Is eLearning Ageist?

Is eLearning Ageist?
Summary: We live in a world where being young is seen as a positive bonus in itself and seems to be a prerequisite for entry to, and advancement in, many industries today. This is particularly true in computer and hi tech industries, but is rapidly spreading to other traditional industries too. While the world is in a tizzy spin trying to “catch ‘em young”, I wonder about the eLearning Industry’s take on catering to the not-so-young.

eLearning And Age: Is eLearning Ageist?

The term “ageism” refers to two concepts: A socially constructed way of thinking about older persons based on negative attitudes and stereotypes about aging, and a tendency to structure society based on an assumption that everyone is young, thereby failing to respond appropriately to the real needs of older persons.

How many times have we read company blurbs proclaiming that they are “Young, dynamic, and going places fast” - or words to that effect? Even older well-established firms boast of “A young workforce in tune with today’s changing world”.

It is no secret why younger workers are preferred; they are cheaper, flexible (work more hours), disposable (soon as they have given their all). To my mind this whole situation reached a new nadir when I read that both Apple and Facebook were offering to freeze the eggs of their female employees (so that they could give their all to the company in their 20s and 30s)!

The days when an employee could stay with a single firm for their entire working life are long gone, and today multiple job changes and even career changes have become the norm. This now means a situation where someone progresses through their career, changing jobs and advancing up the seniority level, coming to a stage where they then suddenly become unemployable because of their age?

Mark Zuckerberg of Facebook was just 22 when he famously said “Young people are just smarter”. He is now 30 years old; and in Silicon Valley now the maxim is “Don’t hire anyone over 30”. So the “Facebooks” and “Apples” of this world get them young, work them hard, spit them out, leaving a lot of people in the 35+ age bracket looking for jobs that do not exist for them as they are “too old”.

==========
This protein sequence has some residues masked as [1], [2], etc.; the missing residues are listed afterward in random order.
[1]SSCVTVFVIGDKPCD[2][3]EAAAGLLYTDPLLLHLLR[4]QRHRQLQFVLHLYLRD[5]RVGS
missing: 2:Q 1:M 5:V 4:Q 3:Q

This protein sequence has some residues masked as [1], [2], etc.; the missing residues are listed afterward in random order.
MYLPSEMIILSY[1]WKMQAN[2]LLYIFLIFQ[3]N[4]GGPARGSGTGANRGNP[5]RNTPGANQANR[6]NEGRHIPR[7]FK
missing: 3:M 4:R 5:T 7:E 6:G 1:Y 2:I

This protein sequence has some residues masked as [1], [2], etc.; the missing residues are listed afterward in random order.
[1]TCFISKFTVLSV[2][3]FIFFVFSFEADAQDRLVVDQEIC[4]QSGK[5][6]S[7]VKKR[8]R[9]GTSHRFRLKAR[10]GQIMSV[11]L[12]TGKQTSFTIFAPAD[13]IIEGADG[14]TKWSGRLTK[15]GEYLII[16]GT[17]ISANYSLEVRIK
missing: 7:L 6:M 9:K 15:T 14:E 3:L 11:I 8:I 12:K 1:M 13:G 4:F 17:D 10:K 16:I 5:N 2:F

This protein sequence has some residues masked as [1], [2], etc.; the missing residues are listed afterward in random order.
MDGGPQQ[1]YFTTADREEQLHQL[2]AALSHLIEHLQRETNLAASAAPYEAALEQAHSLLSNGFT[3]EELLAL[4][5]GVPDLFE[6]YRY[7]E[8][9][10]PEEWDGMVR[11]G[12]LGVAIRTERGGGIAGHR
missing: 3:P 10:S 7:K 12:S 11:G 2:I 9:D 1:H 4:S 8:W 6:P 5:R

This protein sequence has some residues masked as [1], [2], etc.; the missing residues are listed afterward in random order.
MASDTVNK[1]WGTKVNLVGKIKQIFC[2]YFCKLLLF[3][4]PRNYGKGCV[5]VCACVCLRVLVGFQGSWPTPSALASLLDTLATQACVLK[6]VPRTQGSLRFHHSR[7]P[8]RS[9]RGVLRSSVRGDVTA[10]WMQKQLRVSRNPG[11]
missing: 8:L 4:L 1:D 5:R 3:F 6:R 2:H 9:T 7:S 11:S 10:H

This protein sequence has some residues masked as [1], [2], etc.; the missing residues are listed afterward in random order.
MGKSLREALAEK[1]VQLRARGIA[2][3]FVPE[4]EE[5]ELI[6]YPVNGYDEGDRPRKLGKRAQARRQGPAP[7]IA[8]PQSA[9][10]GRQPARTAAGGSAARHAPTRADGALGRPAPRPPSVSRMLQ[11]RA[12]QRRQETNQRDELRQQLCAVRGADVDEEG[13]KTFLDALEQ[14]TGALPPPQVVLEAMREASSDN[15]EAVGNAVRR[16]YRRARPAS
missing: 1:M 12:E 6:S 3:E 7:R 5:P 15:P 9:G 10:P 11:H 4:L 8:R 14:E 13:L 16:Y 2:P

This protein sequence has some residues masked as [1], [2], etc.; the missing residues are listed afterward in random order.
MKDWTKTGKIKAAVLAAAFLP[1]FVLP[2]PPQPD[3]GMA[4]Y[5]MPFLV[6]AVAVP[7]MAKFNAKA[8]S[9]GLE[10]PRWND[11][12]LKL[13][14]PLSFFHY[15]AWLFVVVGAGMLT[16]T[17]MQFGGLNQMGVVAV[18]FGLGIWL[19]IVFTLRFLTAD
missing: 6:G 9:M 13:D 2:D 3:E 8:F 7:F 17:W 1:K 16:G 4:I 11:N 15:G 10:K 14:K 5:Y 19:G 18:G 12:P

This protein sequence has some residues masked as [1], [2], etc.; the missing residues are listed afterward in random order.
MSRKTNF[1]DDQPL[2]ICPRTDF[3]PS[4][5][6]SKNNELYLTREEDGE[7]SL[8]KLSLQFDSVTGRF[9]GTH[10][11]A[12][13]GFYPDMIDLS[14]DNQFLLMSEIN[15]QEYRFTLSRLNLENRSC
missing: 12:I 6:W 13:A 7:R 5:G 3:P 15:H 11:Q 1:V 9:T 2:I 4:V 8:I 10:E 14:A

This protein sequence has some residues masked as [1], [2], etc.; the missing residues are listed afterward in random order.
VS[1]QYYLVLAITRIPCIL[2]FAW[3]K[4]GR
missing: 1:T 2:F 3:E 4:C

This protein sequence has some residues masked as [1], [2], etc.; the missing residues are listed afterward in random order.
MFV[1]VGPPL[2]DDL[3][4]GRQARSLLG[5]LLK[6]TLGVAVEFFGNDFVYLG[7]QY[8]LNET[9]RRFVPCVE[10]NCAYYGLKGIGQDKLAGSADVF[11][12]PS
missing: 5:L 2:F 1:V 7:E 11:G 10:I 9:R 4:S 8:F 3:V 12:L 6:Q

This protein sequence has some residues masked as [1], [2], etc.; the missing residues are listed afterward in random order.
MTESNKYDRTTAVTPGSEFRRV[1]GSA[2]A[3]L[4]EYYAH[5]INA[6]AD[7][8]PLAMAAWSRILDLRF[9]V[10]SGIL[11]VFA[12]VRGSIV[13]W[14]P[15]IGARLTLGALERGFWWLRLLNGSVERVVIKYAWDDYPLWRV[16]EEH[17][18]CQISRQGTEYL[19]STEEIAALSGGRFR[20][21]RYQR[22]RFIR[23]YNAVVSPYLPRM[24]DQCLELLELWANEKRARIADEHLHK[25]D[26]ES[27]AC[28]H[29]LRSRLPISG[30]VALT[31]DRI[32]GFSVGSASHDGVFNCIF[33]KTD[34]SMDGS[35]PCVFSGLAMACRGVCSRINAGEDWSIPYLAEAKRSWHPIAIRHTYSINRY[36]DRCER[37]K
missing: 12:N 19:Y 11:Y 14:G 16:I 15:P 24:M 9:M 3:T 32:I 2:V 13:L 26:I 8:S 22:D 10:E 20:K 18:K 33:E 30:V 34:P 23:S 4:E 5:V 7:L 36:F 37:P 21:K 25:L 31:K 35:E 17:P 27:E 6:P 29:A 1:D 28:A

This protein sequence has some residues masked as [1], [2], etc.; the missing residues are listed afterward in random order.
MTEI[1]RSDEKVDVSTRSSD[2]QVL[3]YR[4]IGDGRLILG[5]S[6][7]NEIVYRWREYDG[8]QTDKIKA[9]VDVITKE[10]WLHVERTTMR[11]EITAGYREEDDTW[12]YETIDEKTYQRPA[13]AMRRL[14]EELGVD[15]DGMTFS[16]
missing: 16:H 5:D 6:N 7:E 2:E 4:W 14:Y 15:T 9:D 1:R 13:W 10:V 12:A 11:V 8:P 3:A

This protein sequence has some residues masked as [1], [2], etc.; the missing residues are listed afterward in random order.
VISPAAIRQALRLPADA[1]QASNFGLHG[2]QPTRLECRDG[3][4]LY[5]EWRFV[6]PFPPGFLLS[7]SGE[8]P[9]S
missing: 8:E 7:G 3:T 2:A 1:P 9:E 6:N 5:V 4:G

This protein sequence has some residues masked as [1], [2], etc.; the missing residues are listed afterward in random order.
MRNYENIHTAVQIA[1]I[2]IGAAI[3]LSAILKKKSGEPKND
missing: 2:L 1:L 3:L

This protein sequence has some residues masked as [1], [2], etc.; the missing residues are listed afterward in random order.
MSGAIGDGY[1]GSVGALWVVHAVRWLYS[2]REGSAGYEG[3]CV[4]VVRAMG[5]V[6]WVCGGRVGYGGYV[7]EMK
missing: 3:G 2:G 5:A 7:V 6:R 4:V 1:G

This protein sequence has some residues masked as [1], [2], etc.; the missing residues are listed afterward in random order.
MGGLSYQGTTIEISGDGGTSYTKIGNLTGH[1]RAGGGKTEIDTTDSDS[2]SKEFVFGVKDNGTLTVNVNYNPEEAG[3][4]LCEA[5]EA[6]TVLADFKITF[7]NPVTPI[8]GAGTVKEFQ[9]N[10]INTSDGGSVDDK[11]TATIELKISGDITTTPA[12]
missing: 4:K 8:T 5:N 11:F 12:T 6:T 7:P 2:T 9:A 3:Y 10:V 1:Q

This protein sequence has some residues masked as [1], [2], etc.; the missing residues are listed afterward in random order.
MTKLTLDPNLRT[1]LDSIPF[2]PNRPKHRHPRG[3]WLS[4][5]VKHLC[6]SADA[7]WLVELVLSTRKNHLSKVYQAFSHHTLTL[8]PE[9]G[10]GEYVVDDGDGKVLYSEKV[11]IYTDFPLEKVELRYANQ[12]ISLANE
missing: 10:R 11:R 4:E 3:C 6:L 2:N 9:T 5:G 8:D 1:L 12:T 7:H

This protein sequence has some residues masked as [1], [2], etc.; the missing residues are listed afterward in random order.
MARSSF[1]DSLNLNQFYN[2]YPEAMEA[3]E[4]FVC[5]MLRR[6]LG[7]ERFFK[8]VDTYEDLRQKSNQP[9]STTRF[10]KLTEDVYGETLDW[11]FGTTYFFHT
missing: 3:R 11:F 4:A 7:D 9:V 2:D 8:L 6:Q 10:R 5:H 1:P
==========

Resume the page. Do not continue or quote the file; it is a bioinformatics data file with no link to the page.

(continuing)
Are young people smarter, as Zuckerberg claims them to be? There is certainly evidence that shows that as a person ages they learn at a slower rate, but if you read my article “Old Dogs, New Tricks”, research has shown that intellectual ability actually increases until age forty, stays on a plateau and doesn’t show decrease until about age sixty. That is how Albert Einstein conceived his “Theory of Relativity” and Peter Higgs worked out the theory of the Higgs Boson while both were in their forties. So maybe instead of smarter, we could read cheaper, more comfortable with new technology, malleable to the company ethos, less likely to question, but in the end expendable?

The disturbing thought is that with the ever increasing pace of technological change, the number of years between when a person is “too young to be trusted” until he becomes “too old to get hired” will continue to diminish.

So where does eLearning come into all this? Is eLearning ageist? eLearning is becoming almost universal in progressive verticals today, and critics may see it as wittingly or unwittingly aiding and abetting the ageism culture that surely flourishes in the workplace.

eLearning is a powerful tool for learning in all formats, but in the industrial arena is it doing enough to ensure that older employees are not left behind? Being a young industry, is it giving enough thought to people who are not still in their 20s and 30s – do we give any thought at all?

I invite readers to share their comments on some of the questions that we must give a thought to:

  • Does eLearning training put older employees at a disadvantage to those younger because they are not as comfortable or familiar with the devices used, unused to receiving information in this form, and are therefore slower to absorb the information presented?
  • Do older employees score lesser in online assessments?
  • Could lower scores mean that there are chances of them being sidelined for promotion or inclusion in specialized teams, even though they may have made a much better candidate because of their experience, track record, and stability?
  • Is there a fear that they might be unjustly dispensed with where an employer uses performance in eLearning as the sole criteria for employment?


  1. Ageism and age discrimination
  2. Apple and Facebook offer to freeze eggs for female employees
  3. Say what? 'Young people are just smarter'
  4. The Role of Aging in Adult Learning: Implications for Instructors in Higher Education